Mark called again, first announcing that the press conference would be later in the afternoon.
"The State has some of our emails," he admitted. I understood that the "our" of that statement did not refer to me, but to his correspondence with his lover. If they were anything like the racy letter I'd discovered in Mark's desk that January, I needed to brace myself for another public humiliation.
"How many do they have? How long have they had them?"
"I don't know."
So, my best political, if not spousal, advice: "Well, be honest and get it over with. Whatever you do, don't talk about your heart."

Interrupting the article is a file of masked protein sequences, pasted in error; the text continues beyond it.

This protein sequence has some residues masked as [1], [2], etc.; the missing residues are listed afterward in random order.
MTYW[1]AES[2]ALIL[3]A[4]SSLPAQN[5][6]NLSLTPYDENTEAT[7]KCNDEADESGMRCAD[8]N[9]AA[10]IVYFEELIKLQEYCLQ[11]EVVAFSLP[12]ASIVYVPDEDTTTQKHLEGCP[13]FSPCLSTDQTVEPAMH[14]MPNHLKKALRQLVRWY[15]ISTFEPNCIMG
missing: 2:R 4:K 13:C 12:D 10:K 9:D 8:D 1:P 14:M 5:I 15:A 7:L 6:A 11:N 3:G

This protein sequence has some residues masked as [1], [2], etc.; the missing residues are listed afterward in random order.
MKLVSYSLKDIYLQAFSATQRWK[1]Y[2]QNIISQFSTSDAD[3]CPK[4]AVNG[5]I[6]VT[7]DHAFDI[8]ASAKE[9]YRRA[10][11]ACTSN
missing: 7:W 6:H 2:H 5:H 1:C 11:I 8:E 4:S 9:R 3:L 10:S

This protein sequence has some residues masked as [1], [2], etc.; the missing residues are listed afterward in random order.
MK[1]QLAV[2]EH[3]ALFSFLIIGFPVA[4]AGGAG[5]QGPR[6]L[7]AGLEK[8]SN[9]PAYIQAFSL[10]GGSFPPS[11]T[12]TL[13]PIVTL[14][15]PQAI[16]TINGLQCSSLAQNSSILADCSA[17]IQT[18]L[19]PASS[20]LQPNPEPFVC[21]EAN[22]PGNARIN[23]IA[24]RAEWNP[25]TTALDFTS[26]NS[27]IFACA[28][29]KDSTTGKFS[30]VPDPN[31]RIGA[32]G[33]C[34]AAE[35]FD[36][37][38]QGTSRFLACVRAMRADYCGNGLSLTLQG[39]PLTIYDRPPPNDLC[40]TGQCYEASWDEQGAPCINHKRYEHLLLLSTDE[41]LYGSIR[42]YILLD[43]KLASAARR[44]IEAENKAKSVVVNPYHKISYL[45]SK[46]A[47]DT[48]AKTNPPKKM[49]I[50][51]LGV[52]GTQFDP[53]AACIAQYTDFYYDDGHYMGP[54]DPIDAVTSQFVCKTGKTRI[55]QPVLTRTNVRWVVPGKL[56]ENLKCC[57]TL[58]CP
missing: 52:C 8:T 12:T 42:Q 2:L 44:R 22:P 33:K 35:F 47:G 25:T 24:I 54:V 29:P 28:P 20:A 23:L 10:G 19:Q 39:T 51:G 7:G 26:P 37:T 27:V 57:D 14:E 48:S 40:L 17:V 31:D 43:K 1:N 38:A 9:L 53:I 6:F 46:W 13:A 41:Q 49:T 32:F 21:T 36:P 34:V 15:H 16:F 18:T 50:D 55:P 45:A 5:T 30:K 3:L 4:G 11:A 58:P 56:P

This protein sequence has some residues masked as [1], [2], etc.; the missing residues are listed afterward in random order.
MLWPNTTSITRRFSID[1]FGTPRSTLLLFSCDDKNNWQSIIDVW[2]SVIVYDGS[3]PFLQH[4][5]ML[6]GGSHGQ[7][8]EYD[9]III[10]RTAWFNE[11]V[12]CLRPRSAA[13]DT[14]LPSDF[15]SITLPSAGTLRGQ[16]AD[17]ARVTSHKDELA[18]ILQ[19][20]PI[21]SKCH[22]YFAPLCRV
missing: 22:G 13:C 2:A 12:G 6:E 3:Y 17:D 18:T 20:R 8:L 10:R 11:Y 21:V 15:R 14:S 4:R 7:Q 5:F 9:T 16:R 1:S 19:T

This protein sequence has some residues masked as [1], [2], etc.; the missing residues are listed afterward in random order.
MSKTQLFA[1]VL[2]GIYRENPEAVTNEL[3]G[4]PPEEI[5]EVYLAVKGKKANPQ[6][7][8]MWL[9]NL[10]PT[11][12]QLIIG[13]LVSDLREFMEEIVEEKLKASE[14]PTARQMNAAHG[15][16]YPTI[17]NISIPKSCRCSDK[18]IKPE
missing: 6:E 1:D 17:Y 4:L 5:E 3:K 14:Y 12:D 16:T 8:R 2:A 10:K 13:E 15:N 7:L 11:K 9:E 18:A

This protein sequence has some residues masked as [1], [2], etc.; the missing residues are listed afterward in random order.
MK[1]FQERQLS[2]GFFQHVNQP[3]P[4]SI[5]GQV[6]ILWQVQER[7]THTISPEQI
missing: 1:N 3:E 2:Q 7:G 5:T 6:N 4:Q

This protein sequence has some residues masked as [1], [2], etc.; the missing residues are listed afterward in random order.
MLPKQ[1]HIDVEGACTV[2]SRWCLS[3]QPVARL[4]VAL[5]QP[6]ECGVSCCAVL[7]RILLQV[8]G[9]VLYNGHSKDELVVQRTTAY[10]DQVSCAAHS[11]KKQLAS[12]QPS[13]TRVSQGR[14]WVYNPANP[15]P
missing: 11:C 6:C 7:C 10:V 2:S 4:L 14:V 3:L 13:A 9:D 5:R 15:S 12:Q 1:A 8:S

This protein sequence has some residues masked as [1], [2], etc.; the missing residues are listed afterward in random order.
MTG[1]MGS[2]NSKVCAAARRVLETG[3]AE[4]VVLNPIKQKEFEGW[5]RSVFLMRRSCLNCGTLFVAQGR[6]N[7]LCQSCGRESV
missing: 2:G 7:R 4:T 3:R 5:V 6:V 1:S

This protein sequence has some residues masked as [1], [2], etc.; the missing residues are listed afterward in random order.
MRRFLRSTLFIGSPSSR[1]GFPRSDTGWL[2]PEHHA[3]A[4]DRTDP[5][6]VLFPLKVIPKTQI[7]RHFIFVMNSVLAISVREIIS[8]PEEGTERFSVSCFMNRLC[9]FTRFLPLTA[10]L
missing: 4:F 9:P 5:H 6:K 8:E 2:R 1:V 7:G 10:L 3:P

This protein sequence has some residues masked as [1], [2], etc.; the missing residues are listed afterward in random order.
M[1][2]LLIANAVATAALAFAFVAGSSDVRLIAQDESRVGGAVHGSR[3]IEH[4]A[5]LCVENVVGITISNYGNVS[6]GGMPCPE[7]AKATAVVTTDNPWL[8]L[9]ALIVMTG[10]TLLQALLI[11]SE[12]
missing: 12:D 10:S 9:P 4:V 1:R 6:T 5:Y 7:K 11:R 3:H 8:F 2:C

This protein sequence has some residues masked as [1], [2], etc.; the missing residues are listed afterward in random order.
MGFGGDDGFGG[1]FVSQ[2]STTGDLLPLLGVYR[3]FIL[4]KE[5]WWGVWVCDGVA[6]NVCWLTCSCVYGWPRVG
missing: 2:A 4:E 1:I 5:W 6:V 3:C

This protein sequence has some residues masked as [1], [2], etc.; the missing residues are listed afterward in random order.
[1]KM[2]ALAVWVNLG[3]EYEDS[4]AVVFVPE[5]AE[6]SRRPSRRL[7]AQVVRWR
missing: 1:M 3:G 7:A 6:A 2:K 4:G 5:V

Then Gier arrived with her boys and mimicked how she had waved as they drove past the reporters and photographers who slumped, bored, in the driveway. It was time for Mark's press conference, and we all crammed into my bedroom, some holding hands as we watched Mark enter the Capitol rotunda. He walked, distracted and guilty, to the podium, squirming, not knowing how to begin. Frannie is the type who likes to ask questions and she started up. I had to caution her that I wanted to hear every word. We were somber and a little frightened as Mark started to ramble. He spent considerable time—it seemed like an eternity—apologizing to everyone in his life, every citizen of the state, people of faith all over the world. Then he revealed the state of his heart. He described days spent crying in Argentina with his lover.